This post was originally published on Christine’s school website, individualizededu.com, and re-published on Learning Personalized with permission.
Last night was the first night my husband and I spent in our new home. We closed on the house two weeks ago but have spent almost every minute since, either renovating (the 90s were a great era for many things – classy interior design was not one of them) or putting on the little touches to prepare it before we actually moved in.
As we sat exhausted, we began thinking about all of the things that we accomplished and I began thinking about how much pride there is in doing things for yourself.
Yes, those baseboards and those corner rounds, we installed them. Those cabinets, we hung them. That wallpaper, gone and painted because we put in the work. Those electrical issues, we addressed them. That floor, we fixed it.
The list goes on, but the major takeaway for me was that if you would have asked me last month if I had any idea how to do any of that or if I was capable of doing many of the renovations that we completed, I would have said, “Not even with a youtube tutorial.”
But now after trying, making mistakes along the way, and with some expert (my dad, stepmom, and husband’s) guidance, I can and I could even teach others if I had to.
Which got me thinking about “school” as a whole. The fact that those three things are frowned upon pose a huge problem to the children that are a part of it and ultimately the adults that we are raising.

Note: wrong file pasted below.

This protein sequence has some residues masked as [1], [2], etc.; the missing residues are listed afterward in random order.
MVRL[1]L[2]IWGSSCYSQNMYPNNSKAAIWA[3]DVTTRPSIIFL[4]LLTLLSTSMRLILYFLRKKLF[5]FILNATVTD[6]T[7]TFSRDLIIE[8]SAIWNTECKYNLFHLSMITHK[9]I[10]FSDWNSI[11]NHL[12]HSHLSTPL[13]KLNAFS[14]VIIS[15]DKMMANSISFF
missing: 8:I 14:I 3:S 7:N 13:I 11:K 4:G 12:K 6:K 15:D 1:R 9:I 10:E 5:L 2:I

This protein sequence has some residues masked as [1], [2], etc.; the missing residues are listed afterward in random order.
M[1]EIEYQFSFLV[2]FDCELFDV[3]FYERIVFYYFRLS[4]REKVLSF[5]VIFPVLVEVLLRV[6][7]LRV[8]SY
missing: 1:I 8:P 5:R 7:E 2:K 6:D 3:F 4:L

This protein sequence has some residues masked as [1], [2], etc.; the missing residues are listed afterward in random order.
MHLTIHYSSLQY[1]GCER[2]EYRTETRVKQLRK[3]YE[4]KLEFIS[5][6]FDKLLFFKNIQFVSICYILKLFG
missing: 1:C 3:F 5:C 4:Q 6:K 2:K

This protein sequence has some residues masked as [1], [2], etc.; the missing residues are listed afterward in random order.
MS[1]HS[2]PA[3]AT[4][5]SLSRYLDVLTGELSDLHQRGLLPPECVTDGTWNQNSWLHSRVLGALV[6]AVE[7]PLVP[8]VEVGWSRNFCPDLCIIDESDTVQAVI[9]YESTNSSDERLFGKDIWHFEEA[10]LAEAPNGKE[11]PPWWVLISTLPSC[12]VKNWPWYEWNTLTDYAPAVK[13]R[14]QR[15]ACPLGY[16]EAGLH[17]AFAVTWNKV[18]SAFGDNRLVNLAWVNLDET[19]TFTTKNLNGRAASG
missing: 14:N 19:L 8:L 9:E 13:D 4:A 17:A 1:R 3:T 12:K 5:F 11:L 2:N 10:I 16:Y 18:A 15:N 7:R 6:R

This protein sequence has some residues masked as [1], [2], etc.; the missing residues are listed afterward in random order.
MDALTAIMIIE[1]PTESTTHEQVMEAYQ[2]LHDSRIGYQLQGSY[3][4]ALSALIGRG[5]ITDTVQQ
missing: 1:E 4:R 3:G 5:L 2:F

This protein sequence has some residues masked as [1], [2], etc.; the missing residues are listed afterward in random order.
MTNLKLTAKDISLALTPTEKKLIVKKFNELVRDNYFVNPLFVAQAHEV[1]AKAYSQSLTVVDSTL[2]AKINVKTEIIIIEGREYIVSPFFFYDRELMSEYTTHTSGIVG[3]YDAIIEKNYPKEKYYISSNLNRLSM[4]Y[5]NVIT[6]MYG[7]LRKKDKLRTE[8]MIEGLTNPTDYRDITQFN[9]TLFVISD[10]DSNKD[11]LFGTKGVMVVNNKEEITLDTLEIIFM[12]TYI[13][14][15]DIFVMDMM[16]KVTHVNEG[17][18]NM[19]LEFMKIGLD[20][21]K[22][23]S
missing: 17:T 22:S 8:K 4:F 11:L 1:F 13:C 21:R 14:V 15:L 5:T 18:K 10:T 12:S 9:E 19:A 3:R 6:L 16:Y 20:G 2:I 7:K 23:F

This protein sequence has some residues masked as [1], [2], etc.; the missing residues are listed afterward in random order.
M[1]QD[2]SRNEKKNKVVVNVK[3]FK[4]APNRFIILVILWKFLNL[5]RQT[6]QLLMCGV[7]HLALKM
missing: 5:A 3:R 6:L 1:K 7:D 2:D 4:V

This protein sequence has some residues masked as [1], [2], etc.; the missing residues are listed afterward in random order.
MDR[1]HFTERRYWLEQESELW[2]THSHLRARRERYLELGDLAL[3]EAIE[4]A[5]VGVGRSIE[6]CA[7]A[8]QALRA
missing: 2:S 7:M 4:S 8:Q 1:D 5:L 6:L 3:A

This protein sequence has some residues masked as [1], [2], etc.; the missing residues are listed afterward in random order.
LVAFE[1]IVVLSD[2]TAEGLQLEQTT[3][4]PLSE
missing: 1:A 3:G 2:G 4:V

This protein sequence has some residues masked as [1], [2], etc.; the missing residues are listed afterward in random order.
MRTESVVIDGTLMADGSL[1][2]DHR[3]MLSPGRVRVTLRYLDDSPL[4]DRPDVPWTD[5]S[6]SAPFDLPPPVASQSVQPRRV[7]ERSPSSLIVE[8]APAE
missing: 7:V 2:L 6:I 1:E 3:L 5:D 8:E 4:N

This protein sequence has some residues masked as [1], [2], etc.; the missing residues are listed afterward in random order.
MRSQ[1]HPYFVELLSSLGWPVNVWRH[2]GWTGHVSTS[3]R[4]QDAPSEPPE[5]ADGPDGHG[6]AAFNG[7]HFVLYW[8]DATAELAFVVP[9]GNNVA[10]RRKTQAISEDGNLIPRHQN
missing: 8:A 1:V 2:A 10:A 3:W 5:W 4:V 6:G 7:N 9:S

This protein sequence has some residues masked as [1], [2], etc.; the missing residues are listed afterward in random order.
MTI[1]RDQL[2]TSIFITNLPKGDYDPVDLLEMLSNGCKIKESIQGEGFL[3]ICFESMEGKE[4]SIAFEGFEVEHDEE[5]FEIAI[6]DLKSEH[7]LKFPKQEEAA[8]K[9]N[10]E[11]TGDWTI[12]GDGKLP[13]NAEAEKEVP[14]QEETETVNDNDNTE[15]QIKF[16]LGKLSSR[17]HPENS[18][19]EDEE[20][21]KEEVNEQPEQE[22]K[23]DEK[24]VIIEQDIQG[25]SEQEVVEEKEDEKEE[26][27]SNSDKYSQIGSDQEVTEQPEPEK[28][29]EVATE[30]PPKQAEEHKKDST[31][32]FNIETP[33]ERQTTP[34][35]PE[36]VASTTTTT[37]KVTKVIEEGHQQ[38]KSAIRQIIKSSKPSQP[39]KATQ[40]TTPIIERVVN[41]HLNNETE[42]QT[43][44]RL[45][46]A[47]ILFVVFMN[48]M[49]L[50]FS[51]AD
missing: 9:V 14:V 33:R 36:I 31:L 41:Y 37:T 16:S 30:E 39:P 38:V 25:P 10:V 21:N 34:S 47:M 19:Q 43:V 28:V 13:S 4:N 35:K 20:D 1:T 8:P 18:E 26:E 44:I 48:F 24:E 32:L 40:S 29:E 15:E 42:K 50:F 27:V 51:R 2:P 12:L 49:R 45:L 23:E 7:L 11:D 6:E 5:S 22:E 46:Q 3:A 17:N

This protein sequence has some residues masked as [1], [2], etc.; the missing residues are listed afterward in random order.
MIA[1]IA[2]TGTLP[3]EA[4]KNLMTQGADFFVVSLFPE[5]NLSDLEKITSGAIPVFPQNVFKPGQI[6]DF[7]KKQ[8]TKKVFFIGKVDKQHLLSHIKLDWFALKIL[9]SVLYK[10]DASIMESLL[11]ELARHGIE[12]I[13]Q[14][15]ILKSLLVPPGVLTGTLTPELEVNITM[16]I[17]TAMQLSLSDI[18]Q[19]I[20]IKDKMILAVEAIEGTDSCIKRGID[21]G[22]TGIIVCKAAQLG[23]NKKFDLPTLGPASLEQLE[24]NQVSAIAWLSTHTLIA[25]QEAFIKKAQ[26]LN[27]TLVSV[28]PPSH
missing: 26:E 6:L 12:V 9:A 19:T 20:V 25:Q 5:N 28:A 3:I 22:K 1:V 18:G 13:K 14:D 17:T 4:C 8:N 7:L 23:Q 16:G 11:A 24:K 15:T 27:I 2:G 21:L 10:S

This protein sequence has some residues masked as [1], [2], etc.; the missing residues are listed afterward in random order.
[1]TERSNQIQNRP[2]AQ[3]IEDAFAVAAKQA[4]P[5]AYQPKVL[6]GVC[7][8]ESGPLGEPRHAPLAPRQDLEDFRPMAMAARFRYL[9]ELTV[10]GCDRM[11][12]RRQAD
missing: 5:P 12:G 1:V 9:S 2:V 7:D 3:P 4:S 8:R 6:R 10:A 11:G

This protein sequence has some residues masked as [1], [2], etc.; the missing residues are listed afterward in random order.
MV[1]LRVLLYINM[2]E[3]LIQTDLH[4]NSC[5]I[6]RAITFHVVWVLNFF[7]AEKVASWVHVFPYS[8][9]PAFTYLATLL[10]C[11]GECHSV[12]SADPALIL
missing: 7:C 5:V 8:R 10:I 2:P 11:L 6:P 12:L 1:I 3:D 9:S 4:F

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If we don’t give our students opportunities to DO FOR THEMSELVES, then they will never know what they’re truly capable of. I’m not saying that our 2nd grade students need to be handling an electric nail gun, but the fact is that in most classrooms, the work is already done for them. The lessons and games are prepared and planned without their input, the work is cut out for them because it’s simply quicker that way, and the computer programs that they’re forced to spend time on are mandated because someone paid for them. But imagine if kids were empowered to be a part of the process? What a different mentality we would instill in our little ones and in education altogether.
Having a trained, trustworthy professional leading the charge is of importance but in reality, it’s when we make mistakes that we learn the valuable lessons. Yes, I installed an electrical outlet upside down but now I will never forget the wire color combination because I don’t want to waste the time and make that mistake again. Kids operate in the same manner. They will fall down, they will skin their knees, they’ll kick a ball over the fence, and they may have to redo a project. But… IT’S OK.
Our job, as adults, teachers, and professionals, is to safely ALLOW them to have the EXPERIENCES and to make the MISTAKES for many reasons. They’ll learn from it. It’s an opportunity to teach them how to handle failure. We can show them how to have a positive attitude no matter the circumstance. And when we guide them, they’ll grow and learn how to move forward.
Sure, one lesson completed for them here and there isn’t that big of a deal. But if for 13 years (or more depending on your college experience) we simply choose to shelter our kids from thinking for themselves, making mistakes, and experiencing success, then we are sheltering them from the realities of the world and from achieving their potential.
This is big. If we allow kids to experience, to do, we are encouraging them to learn. To become more confident in their abilities. To take pride in themselves and fostering the types of adults that will house those same qualities.
Indi-ED students will have the opportunity to ‘do’ for themselves OFTEN and will even have the opportunity to help us design our space next year so that they will already begin establishing the pride and confidence necessary to do big things. I can also guarantee that they will make mistakes and that’s OK.
It takes patience and practice to intentionally allow them to do for themselves. But it’s worth it.